Not only do state and local law enforcements neglect hate crimes based on gender identity, discrimination comes from the law enforcement. In the spring of 2013 in Phoenix, Arizona, transgender woman Monica Jones was prosecuted for manifesting a plan to engage in prostitution. The officer arrested her without evidence and called her a man several times. He claimed her clothes and appearance clearly indicated she was a prostitute, and that the neighborhood has a reputation for prostitution, so therefore the arrest was preventative. Jones served thirty days in jail for her “crime” of walking down the street. Monica Jones is not alone. In fact, 22 percent of transgender people who have interacted with police officers reported harassment from officers because of their identity. Police raids and law enforcement violate the Fourteenth Amendment when they target gender minorities. Equal protection under the law is abandoned. While profiling based on gender nonconformity is prohibited on the federal level, it is another form of discrimination that is legal in most states and communities. Transgender people deserve protection against profiling and equal treatment from law enforcement.
Employment discrimination is a serious problem for transgender people. Title VII protects citizens against employment discrimination based on sex and gender stereotypes, but not gender identity. When Ann Hopkins’ promotion was denied because she did not fit sex stereotypes, she brought her case to the Supreme Court. In Price Waterhouse vs. Hopkins of 1989 the court ruled in Hopkins’ favor, six votes to three. In a similar case in 2005, the Library of Congress revoked Diane Schroer’s job offer when she began to present as feminine at work. Three years later, D.C’s Federal District Court ruled that discrimination based on gender change is included in sex discrimination. Yet again on April 20th, 2012, the same thing happened. Mia Macy was denied a job at the Federal Bureau of Alcohol, Tobacco, Firearms and Explosives because of her gender identity. In Macy vs. Holder, The Equal Employment Opportunity Commission found that Title VII also protects transgender people from employment discrimination on the federal level. All these courts took appropriate action, but no new laws were passed by Congress to extend protection against employment discrimination. Employment discrimination based on gender identity is perfectly legal and prevalent in many states and towns. Out of thousands of transgender respondents surveyed by Injustice at Every Turn, 25 percent reported losing a job because they diverged from gender expectations. Justice should not be reserved for federal level cases. The Fourteenth Amendment is clearly violated because fair employment is only protected for some people in certain situations. Explicit and comprehensive legal actions are necessary to stop employment discrimination on all levels.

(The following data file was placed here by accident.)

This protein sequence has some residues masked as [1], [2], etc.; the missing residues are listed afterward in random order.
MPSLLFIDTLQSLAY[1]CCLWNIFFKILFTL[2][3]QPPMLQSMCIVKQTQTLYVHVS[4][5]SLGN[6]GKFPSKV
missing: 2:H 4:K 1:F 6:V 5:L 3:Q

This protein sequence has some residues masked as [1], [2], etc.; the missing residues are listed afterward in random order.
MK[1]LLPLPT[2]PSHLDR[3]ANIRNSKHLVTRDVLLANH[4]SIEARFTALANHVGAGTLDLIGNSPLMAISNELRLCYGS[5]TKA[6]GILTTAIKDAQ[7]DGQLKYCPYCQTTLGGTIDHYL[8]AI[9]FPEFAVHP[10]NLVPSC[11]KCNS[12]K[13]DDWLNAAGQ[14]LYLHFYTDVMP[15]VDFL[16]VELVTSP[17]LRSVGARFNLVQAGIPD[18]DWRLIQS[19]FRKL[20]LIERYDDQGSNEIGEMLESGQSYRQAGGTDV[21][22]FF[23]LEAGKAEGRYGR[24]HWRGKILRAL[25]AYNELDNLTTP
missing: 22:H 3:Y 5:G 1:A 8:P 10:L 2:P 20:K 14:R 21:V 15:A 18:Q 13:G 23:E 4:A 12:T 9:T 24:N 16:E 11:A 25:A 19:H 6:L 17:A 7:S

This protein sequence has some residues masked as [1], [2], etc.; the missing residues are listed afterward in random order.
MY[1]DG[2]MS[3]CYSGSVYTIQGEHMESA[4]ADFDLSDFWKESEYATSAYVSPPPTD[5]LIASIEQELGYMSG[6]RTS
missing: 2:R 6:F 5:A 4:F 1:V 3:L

Because of poor legislation, transgender people are denied several basic human rights including housing, proper medical care, and access to public bathrooms. According to the Department of Housing and Urban Development, 11 percent of transgender people have been evicted due to bias, and 19 percent have experienced homelessness. At homeless shelters, more than 50 percent were harassed by staff or other residents, and more than 30 percent were completely turned away. Similar to how our government “keeps statistics on” hate crimes against transgender people, there are likely far more transgender people without homes than what is known. It is nearly impossible to survey people with no residency or access to homeless shelters. If the United States government created a law to prevent housing discrimination, more people would have a place to stay. Instead, both children and adults are tormented at shelters. People are forced to sleep on the streets because no laws protect against such discrimination.